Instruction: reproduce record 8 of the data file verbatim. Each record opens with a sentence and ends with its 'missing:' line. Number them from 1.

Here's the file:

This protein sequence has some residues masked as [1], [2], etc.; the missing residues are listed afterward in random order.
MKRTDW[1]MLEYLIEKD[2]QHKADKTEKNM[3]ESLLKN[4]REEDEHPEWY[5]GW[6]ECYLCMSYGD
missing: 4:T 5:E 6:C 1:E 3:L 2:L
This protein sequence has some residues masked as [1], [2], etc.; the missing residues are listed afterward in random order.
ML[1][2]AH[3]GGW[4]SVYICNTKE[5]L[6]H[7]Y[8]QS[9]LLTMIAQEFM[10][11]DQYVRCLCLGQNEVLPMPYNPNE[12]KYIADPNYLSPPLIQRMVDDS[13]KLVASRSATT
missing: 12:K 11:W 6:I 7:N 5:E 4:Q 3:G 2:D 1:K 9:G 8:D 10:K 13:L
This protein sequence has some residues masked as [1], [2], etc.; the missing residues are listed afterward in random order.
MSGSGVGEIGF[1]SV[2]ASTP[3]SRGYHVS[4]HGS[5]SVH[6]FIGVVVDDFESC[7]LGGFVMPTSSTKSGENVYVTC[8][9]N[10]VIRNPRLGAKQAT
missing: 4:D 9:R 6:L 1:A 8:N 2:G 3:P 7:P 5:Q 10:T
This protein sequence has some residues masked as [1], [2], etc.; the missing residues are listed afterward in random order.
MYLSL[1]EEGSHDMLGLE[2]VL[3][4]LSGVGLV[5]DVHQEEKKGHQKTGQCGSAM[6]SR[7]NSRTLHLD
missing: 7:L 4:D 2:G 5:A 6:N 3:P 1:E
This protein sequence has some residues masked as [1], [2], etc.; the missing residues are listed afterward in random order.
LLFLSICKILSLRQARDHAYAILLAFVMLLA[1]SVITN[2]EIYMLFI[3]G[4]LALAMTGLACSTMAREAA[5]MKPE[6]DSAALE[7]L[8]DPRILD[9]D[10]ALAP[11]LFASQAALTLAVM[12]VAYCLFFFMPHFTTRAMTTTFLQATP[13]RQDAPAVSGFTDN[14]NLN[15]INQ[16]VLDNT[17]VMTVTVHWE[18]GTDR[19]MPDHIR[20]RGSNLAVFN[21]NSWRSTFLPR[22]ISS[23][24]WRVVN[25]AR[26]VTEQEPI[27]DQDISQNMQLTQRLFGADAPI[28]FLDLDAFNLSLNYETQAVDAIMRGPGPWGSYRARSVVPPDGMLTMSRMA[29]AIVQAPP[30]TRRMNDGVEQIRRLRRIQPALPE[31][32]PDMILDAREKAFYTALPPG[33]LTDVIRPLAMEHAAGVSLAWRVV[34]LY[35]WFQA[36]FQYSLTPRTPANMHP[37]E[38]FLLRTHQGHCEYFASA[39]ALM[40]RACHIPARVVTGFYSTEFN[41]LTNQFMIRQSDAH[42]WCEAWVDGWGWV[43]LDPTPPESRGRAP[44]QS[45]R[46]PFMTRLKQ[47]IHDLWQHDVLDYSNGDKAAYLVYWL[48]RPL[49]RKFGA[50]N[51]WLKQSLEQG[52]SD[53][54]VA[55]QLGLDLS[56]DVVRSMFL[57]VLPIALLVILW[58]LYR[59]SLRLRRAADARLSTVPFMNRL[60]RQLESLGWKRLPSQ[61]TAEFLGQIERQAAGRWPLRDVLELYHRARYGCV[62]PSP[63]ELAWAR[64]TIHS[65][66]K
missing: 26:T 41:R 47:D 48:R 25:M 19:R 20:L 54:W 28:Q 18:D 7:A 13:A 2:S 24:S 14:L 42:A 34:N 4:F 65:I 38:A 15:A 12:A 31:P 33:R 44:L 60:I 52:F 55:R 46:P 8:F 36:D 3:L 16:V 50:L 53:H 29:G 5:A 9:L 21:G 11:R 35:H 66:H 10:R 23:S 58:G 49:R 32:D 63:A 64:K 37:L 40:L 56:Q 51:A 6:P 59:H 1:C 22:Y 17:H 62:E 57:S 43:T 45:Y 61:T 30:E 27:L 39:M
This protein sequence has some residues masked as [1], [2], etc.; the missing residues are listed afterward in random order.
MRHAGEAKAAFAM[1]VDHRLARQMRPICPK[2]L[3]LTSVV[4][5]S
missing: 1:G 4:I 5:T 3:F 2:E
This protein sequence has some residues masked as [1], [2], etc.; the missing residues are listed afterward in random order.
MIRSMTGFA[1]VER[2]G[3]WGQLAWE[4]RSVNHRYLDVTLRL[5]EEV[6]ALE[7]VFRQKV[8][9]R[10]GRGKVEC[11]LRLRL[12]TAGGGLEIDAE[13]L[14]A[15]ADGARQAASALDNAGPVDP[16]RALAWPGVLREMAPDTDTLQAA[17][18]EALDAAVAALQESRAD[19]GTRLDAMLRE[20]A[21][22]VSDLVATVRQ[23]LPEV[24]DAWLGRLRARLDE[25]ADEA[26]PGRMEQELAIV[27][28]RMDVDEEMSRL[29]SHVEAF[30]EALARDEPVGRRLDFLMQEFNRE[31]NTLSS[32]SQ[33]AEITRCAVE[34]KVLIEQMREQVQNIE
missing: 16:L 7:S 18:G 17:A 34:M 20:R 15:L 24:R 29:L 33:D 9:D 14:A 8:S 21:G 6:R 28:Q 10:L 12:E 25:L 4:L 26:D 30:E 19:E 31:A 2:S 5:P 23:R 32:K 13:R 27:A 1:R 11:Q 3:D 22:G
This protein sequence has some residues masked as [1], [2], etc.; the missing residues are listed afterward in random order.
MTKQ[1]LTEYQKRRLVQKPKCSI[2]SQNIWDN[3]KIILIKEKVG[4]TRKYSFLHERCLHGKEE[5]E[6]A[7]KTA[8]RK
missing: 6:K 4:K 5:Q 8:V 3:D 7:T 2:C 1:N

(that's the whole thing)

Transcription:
This protein sequence has some residues masked as [1], [2], etc.; the missing residues are listed afterward in random order.
MTKQ[1]LTEYQKRRLVQKPKCSI[2]SQNIWDN[3]KIILIKEKVG[4]TRKYSFLHERCLHGKEE[5]E[6]A[7]KTA[8]RK
missing: 6:K 4:K 5:Q 8:V 3:D 7:T 2:C 1:N